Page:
Amtrak said it plans to install video cameras in the cabs of trains running along routes in the northeast of the country in a bid to improve safety and help investigators in the event of a future incident. The decision comes two weeks after one of its passenger trains jumped the tracks near Philadelphia, killing eight people and injuring around 200.
“Inward-facing video cameras will help improve safety and serve as a valuable investigative tool,” Amtrak president and CEO Joe Boardman said in a release this week. “We have tested these cameras and will begin installation as an additional measure to enhance safety.”
The new cameras will monitor engineers actions and be installed by the end of this year in long-distance trains running between Washington, New York, and Boston. The technology is likely to be rolled out to its entire locomotive fleet over time.
The train company currently has outward-facing cameras on its locomotives, which work alongside additional black-box technology that records locomotive and engineer behavior. However, with National Transportation Safety Board (NTSB) investigators reportedly frustrated by a lack of clear data regarding the crash, Amtrak clearly feels inward-facing cameras could prove beneficial in the event of a future accident.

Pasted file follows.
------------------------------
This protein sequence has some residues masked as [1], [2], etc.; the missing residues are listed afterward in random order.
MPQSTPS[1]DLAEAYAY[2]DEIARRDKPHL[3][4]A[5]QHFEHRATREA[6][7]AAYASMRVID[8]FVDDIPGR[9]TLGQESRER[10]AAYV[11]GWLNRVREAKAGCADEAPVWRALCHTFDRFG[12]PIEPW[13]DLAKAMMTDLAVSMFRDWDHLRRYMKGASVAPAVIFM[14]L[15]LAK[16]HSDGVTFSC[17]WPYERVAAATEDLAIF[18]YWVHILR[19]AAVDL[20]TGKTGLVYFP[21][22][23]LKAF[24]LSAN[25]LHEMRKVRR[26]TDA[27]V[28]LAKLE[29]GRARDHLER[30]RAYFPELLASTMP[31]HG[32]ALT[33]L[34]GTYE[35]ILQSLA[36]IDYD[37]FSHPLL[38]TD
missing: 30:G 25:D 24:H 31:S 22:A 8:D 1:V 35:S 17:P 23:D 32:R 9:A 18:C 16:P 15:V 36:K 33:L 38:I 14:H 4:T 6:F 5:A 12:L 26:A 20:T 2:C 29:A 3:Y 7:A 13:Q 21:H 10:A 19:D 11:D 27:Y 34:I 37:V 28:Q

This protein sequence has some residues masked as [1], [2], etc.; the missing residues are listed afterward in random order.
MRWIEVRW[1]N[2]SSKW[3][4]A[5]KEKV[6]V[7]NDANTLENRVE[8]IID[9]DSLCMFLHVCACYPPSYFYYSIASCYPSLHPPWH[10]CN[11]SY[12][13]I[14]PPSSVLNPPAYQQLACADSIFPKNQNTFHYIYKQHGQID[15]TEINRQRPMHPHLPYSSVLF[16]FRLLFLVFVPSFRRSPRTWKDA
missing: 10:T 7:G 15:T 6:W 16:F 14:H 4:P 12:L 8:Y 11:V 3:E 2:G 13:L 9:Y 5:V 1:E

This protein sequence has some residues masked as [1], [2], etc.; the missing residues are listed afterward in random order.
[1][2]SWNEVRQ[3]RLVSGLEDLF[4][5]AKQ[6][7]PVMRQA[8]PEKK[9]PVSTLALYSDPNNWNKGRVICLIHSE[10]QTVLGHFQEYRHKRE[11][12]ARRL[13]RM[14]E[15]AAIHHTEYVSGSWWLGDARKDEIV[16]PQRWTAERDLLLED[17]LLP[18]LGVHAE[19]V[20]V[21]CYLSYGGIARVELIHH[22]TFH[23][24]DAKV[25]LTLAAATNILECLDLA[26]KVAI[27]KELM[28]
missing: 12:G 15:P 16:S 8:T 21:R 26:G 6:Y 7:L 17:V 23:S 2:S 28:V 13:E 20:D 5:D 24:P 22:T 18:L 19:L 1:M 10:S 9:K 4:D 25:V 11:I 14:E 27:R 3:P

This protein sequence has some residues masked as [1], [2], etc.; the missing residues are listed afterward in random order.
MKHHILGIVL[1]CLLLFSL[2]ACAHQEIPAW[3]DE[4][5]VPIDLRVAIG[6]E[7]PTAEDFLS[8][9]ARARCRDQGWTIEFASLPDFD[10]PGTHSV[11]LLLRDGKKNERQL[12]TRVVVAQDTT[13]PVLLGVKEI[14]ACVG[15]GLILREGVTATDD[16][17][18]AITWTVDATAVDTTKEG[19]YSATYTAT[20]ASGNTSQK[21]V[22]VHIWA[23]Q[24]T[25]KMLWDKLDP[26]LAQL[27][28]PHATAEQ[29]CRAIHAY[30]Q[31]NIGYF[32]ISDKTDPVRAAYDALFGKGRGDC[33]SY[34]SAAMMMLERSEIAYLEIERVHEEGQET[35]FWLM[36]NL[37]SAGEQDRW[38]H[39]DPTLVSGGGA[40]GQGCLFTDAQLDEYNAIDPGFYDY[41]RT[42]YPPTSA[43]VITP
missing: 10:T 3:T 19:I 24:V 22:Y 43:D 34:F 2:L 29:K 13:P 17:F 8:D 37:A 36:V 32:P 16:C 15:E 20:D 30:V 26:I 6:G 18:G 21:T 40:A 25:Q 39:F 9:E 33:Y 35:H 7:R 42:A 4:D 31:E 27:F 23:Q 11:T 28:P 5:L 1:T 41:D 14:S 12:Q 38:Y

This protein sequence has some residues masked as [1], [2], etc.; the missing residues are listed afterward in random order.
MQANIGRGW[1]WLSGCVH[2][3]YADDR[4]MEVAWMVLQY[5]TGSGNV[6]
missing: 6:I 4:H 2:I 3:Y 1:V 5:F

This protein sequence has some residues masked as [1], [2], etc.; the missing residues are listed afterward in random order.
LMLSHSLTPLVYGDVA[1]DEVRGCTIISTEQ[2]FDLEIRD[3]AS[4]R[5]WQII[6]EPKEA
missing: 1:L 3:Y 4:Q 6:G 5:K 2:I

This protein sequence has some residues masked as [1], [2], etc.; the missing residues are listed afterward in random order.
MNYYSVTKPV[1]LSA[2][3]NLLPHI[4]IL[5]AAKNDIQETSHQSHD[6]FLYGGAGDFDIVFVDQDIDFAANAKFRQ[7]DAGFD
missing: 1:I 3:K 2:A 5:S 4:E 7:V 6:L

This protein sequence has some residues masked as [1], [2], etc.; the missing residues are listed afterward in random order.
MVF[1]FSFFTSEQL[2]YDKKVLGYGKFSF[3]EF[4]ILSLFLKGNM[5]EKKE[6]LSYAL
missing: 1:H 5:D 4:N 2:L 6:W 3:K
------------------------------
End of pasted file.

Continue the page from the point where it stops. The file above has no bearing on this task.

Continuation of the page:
The engineer of the Philadelphia train, Brandon Bostian, told investigators he recalls little of what happened in the moments leading up to the crash, which occurred just a few minutes after the train departed the city on its way to New York on May 12. What is currently known is that the locomotive sped up to 106 mph as it entered a bend for which the speed limit is only 50 mph.
CNN said that mobile phone records obtained by the NTSB indicate Bostian had been making calls and sending texts on the day of the accident, however, investigators are still trying to determine whether he was using the phone while operating the train. The NTSB is also looking at whether a technical fault with the train may have caused the incident.
Other technology designed to prevent speeding and collisions includes Positive Train Control, though at the current time it’s not widely used.